Sarah Gill, Reporter: I mean, I guess it's just giving businesses the option to be able to do it, right? Not everyone would necessarily want to have these capabilities?
Sean Rodriguez: Well, I think in order for it to be effective, what we're really focusing on is this notion of ubiquity, that you and I, if we want to make a payment and we had dinner together and we want to split the bill, I want to know that I can effectively split the bill with you and not have to have 55 different apps to be able to interconnect and transact business with you or anyone else. So if I can have some certitude about the capability and it has this ubiquitous feel to it, then I think we've achieved what we're after.
Sarah Gill, Reporter: I mean, it's funny that you mentioned about having so many different apps facing, because I feel like payments is--it's quite busy with different apps maybe doing the same thing, and you think, "It's too busy." or do you think there's still space for innovation?
Sean Rodriguez: Well, one of the things we learned in our research was that part of the problem with our payment system is we have a number of closed-loop networks, is what we call them, where you and I are not hooked into the same payments network. We've got to somehow interoperate, or I've got to join your network or you've got to join mine, for us to do business with one another. And it's really cumbersome when you have multiple rules and sign-ups and authentication and all those things you have to do to be an accountholder or part of a particular network. It's really clunky and burdensome, and certainly doesn't even come close to this thing called ubiquitous.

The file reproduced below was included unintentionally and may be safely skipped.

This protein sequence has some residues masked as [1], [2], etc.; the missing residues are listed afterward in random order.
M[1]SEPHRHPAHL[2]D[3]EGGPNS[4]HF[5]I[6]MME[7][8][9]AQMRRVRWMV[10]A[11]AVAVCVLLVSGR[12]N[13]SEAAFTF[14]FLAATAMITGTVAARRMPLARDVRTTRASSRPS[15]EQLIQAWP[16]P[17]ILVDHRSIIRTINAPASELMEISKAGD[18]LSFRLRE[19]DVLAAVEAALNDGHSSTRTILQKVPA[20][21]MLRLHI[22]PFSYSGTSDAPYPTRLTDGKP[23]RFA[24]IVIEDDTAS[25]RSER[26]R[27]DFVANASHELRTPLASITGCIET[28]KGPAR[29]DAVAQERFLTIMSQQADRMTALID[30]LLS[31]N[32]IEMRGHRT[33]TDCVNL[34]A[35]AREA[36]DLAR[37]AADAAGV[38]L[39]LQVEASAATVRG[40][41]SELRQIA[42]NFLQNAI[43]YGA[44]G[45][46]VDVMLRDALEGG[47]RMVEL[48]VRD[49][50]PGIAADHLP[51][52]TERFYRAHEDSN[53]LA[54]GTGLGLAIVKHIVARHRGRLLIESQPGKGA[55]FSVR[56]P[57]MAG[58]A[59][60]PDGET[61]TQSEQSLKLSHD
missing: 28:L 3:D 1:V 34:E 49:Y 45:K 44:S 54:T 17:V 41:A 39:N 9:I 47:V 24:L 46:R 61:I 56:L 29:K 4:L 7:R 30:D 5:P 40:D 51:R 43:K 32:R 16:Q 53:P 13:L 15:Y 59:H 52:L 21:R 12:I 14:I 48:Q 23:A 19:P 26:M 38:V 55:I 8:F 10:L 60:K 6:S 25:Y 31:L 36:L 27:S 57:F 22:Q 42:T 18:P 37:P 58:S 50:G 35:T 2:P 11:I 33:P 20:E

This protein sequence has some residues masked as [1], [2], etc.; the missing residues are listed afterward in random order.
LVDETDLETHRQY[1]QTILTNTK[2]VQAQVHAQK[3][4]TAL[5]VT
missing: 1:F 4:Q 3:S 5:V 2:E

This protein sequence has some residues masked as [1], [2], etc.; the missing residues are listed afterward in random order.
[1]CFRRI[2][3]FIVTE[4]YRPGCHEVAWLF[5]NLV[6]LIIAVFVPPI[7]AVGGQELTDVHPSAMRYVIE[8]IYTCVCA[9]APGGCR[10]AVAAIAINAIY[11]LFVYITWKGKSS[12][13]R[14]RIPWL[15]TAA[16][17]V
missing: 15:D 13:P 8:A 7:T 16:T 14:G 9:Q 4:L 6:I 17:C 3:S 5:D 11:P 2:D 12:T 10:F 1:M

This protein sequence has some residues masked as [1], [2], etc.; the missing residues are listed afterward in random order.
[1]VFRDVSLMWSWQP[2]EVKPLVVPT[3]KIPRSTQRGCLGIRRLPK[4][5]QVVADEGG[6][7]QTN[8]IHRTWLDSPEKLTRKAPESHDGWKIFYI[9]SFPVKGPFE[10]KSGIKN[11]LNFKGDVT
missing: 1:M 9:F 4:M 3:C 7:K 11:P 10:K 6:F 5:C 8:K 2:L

Sarah Gill, Reporter: For sure. I mean, you've been in the payments industry for quite a long time. What is it that keeps you coming back for more? What is it that keeps you wanting to be part of it?
Sean Rodriguez: Well, the truth is I've been at the Federal Reserve for over 30 years, and I have never seen--and I've worked in the payment space for a large part of that experience--but I have never seen the energy, the innovation, the creativity that's occurring in the payment system and the focus on the opportunities as I've seen today. This conference is a great example here at Money 2020 this year, where we have over 10,000 people focusing on what we can do in the payment space. You know, this wouldn't have happened five years ago. And so the energy around the notion that we could be better in the payment space and leverage all this great technology we have these days, from mobile phones to all the real-time capabilities in other different spheres, it's really an exciting time. So I'm glad to be a part of it and have some role in helping to push the dialogue along.